Ecology & Evolution
Ecology & Evolution
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Date Created: 04/16/14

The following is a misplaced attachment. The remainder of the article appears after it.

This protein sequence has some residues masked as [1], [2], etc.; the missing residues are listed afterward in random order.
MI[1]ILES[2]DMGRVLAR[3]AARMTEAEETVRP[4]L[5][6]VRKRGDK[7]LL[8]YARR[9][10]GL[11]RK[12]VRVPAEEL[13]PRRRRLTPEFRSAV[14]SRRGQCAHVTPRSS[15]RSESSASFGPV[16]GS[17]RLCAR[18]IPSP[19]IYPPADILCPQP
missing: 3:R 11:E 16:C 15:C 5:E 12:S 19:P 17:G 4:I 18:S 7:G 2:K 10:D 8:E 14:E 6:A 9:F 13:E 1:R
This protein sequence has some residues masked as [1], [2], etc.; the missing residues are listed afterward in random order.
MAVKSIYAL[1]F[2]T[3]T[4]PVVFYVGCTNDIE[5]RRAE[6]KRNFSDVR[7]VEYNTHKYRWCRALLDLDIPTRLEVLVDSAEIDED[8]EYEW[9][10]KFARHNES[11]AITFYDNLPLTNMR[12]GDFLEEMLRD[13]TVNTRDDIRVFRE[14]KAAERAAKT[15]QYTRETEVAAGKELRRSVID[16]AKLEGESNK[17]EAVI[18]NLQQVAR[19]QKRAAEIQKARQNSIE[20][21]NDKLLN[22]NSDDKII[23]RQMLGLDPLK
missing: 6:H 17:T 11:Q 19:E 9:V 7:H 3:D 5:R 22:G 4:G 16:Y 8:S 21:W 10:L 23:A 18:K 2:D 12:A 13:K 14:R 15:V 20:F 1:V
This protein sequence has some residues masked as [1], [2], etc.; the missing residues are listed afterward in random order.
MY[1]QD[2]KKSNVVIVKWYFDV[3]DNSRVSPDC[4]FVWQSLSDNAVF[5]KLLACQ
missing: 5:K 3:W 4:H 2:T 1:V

CHAPTER 2T MECHANISMS OF EVOLUTION RELATIONSHIP BETWEEN FACT AND THEORY IN EVOLUTION Evolution the change in the genetic makeup of biological populations over time Evolutionary Theory the resulting understanding of the mechanisms of evolutionary change Allows biologists to understand how life diversi es and how species interacts GENETIC VARIATION CONTRIBUTES TO PH ENOTYPIC VARIATION Phenotype the physical expressions of organisms genes The observable properties of an individual resulting from both genetic and environmental factors The features of a phenotype are its characters for example eye color Trait the speci c form of a character such as brown eyes A Heritable trait is a trait that is partly determined by the organisms genes Different forms of a gene Alleles may exist at a locus a particular site on a chromosome At any given locus a single diploid individual carries no more than 2 of all the alleles found in the population Alleles Different forms of a gene At any given locus a single diploid individual carries no more than 2 of all the alleles found in the population Gene Pool The sum of all copies of all alleles of all loci found in a population Evolution can be de ned as changes in the proportions of alleles in the gene pool over time Genotype An exact description of the genetic constitution of an individual either with respect to a single trait or with respect to a larger set of traits A given genotype can produce different phenotypes depending on the environmental conditions during the development MECHANISMS OF EVOLUTIONARY CHANGE Evolution is a genetic change occuring in a population a group of individuals in a single species that live and interbreed in a particular area Individuals do not evolve populations do Mutation Generates genetic variation Any change in the nucleotide sequence in the organisms DNA Most mutations are either harmful to their bearers deleterious mutations or have no effect neutral mutations The proportion of each allele in the gene pool is its allele frequency Similarly the proportion of each genotype of individuals in the population is its genotype frequency Arti cial Selection The purposeful selection of genotypes by humans Adaptation A favored trait that evolves through natural selection Describes both the trait itself and the process that describes the trait Positive Selection Selection for beneficial changes Purifying Selection Selection against deleterious changes Gamete The mature sexual reproduction cell egg sperm Gene Flow Migration of individuals and movements of gametes between populations that can change allele frequencies in the population Genetic Drift Random changes in allele frequencies from one generation to the next Population Bottleneck When a population goes through environmental conditions in which only a few individuals survive Founder Effect When a few pioneering individuals colonize a new region the small population is unlikely to possess all the alleles found in the gene pool in its source population resulting in the reduction of genetic variation equivalent to bottleneck Any time individuals mate preferentially with other individuals of the same genotype homozygous genotypes will increase and heterozygous genotypes will decrease in frequency over time Sexual Selection Occurs when individuals of one sex mate preferentially with articular individuals of the opposite sex rather than at random MEASURIN EVOLUTIONARY CHANE If there is only one allele in a given locus in a population its frequency is one The population is then monomorphic one form at that locus and the allele is said to be xed Genetic Structure the frequencies of the different alleles at each locus and the frequencies of the different genotypes in a population RESTRICTIVE CONDITIONS Hardy Weinberg Equilibrium constitutes a model in which allele frequencies do not change across generations and genotypes frequencies can be predicted from allele frequencies Apply to only sexually reproducing organisms Five principle mechanisms 1 there is no mutation 2 there is no selection among genotypes 3 there is no gene ow 4 population size is in nite 5 mating is random NATURAL SELECTION ON PHENOTYPES Fitness the reproductive contribution to a phenotype to subsequent generations relative to the contributions of other genotypes The tness of a phenotype is determined by the relative rates of survival and reproduction of individuals with that phenotype NATURAL SELECTION CAN CHANGE OR STABILIZE POPULATIONS Stabilizing selection preserves the average characteristics of a population by favoring average individuals Reduces variation in populations but it does not change the mean Natural selection is often stabilizing Directional selection changes the characteristics of a population by favoring individuals that vary in one direction from the mean of the population Directional selection is operating when individuals at one extreme of a character distribution contribute more offspring to the next generation than other individuals do shifting the average value of that character in the population toward the extreme Results in a increase of the frequencies of alleles that produce the favored phenotype If directional selection operates over many generations an evolutionary trend is seen in the population Disruptive selection changes the characteristics of the population by favoring individuals that vary in both directions from the mean of the population Operating when individuals at opposite extremes of a character distribution contribute more offspring to the next generation than do individuals close to the mean Increases variation in the population GENETIC VARIATION DISTRIBUTED AND MAINTAINED WITHIN POPULATIONS NEUTRAL MUTATIONS Neutral allele an allele that does not affect the tness of an organism is no better or worse than the alternative alleles at the same locus Added to a population over time through mutation Neutral alleles may be lost or increase in frequency purely by genetic drift SEXUAL RECOMBINATION AMPLIFIES OF POSSIBLE GENOTYPES Disadvantages of sex in short term recombination breaks up adaptive combinations of genes Sex reduces the rate at which females pass genes on to their offspring Dividing offspring into separate sexes greatly reduces the overall reproductive rate Advantages of sex breaks and other errors in DNA on one chromosome can be repaired by copying the intact sequence from the homologous chromosome Permits the elimination of deleterious mutations Allows natural selection to eliminate particular deleterious mutation from the population over time Sexual reproduction generates new combinations of alleles on which natural selection can act Muller s ratchet the accumulation of deleterious mutations in the nonrecombining genomes of asexual species Frequencydependent selection selection that changes in intensity with the proportion of individuals in a population having the trait HETEROZYGOTE ADVANTAGES MAINTAINS POLYMORPHIC LOCI Heterozygous individuals with two different alleles are likely to outperform individuals that are homozygous with only one of those two alleles The heterozygous genotype can never become xed in the population because the offspring of two heterozygotes will always include both classes of homozygotes in addition to heterozygotes GENETIC VARIATION IS MAINTAINED IN GEOGRAPHICALLY DISTINCT POPULATIONS Clinal variation pattern of gradual change in phenotype across a geographic gradient CONSTRAINTS ON EVOLUTION DEVELOPMENTAL PROCESSES CONSTRAIN EVOLUTION All evolutionary innovations are modi cations of loreoiously existing structures Current phenotypes of organisms are constrained by historical conditions and past selective pressures TRADEOFFS CONSTRAIN EVOLUTION Tradeoffs for an adaption to be favored the tness bene ts it confers must exceed the tness costs it imposes the tradeoffs must be worthwhile Many traits that are adaptive in one context may be maladaptive in another SHORTVS LONGTERM EVOLUTIONARY OUTCOMES SOMETIMES DIFFER Microevolutionary changes the shortterm changes in allele frequencies within populations These changes can be observed directly they can be manipulated experimentally and they demonstrate the actual processes by which evolution occurs Macroevolutionary changes longterm changes